SARS-CoV-2. The woo-woo virus.
People who can think and follow a line of reasoning should have a shot at considering the questions:
Did researchers actually discover the virus?
Did their proof fall short?
DID RESEARCHERS DO ENOUGH TO PROVE THE CORONAVIRUS EXISTS IN THE FIRST PLACE?
If someone says that, during the full moon three weeks ago, the moon suddenly turned gold, and then a strange squadron of giants passed across it, on their way to the ocean, do you think it might be a good idea to find out whether, three weeks ago, there was a full moon? Might that be a basic starting point?
That’s what I’m doing. Checking up to see whether there was a full moon.
A rational researcher, at the CDC, if one actually existed, would say, upon hearing of a possible outbreak in the city of Wuhan: “Let’s see the proof that a new virus is responsible, is the causative agent.”
What kind of proof would he be asking for?
First, he would want to know, “Do researchers there have an actual biological specimen of this new virus? Do they have the real thing?”
And if the answer came back yes, he would reply, “We’re sending in one of our Wuhan people so he can confirm that.”
But how would the confirmation work? You can’t just lay a specimen of a virus on a table and shine a light on it.
There is a traditional method of observation. It’s called an electron microscope photograph (an EM). Certain established procedures exist for obtaining an EM from a patient’s tissue sample. The CDC scientist would want to make sure the Chinese scientists had carried out this process correctly.
Rough sketch: From a patient’s tissue sample, you take a small bit and spin it in a centrifuge. The material settles out in layers. Knowing which layer (by density) you’re looking for, you remove a bit from that layer, look at it under an electron microscope and photograph it. If you’ve found a new virus, you should see many identical particles of it in the photo—and, obviously, it should be something you’ve never seen before.
The rational CDC scientist—if one actually existed—would say, “Let’s have a look at the Chinese EM.” He wants to confirm there are many identical particles of the new virus in the EM.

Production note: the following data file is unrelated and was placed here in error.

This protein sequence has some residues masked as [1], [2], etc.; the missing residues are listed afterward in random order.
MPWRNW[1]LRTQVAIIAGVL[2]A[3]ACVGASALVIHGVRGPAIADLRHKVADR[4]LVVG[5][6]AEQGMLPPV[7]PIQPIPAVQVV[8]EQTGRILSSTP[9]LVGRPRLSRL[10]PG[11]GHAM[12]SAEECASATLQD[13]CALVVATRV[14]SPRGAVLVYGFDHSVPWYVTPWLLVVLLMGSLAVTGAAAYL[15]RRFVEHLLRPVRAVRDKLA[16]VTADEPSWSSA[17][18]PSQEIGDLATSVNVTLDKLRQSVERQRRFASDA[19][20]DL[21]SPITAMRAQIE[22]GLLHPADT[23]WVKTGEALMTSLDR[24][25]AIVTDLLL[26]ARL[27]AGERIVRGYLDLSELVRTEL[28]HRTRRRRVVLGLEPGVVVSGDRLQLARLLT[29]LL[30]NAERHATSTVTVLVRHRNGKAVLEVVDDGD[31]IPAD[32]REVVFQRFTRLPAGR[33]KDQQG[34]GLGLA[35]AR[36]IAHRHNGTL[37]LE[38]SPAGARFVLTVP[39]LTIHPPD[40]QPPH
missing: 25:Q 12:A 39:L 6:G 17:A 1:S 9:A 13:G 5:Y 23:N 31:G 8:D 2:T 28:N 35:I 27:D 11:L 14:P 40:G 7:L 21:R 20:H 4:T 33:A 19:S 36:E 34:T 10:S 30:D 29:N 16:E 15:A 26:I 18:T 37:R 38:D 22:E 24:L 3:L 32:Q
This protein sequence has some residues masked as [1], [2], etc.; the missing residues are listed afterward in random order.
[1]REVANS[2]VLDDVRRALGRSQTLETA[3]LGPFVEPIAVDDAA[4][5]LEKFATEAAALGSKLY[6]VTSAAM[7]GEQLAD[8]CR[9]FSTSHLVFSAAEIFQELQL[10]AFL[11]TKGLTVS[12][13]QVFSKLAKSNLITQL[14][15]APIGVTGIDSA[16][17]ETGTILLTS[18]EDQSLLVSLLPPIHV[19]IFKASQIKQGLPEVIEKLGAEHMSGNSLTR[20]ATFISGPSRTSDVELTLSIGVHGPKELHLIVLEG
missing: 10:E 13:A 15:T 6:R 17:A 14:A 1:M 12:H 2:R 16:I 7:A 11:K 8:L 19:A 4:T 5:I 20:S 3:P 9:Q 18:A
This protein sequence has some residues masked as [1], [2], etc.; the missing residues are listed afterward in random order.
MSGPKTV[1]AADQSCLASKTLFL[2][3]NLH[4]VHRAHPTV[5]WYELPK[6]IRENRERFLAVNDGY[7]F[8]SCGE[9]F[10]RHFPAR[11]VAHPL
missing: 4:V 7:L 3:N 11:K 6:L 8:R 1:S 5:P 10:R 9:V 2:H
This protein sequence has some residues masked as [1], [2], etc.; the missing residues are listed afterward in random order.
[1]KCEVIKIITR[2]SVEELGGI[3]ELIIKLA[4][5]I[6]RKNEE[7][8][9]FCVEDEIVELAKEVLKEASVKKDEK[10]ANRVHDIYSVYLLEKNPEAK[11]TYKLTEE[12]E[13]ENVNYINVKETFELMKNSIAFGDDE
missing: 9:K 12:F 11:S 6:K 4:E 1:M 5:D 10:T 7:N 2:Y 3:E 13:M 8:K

But there is more. And here is where the rubber meets the road and the failure factor is very high. I need to back up a bit to explain.
When a clinical trial of a new drug is done (and here I’ll make a gigantic leap and assume it’s done correctly), is it carried out on one patient?
Is the result of giving the drug to a single patient then extrapolated to mean everyone will react the way this one person did? Of course not. That would be absurd. In clinical trials, sooner or later, researchers are dealing with a large number of volunteers. A thousand or more.
So, in the case of a new coronavirus, in China, the rational CDC scientist would say: “I want to see electron microscope photographs derived from a thousand patients who have been diagnosed with the new epidemic disease. I want to see those photos side by side. I want to see whether many particles of this same new virus are in all the photos.”
I myself ask, where are these photographs? Where are the completely necessary photographs? Because the Chinese scientist would tell his CDC counterpart, “Oh, we didn’t carry out the EM procedure on a thousand patients. We carried it out on one. Two. Maybe three. I’m not sure.”
At which point, this fantasy rational CDC scientist would blow his stack. He would say, “You’re declaring a new global epidemic based on two or three photographs from two or three patients??”
Consider this potential scenario—which explains why researchers only did the EMs on two or three of the patients. If someone actually performed the electron microscope work on 1000 patients diagnosed with the new disease, he might find a maybe/possible indication, in the photographs, of a new coronavirus in four patients. AND IN NONE OF THE OTHER 997 PATIENTS.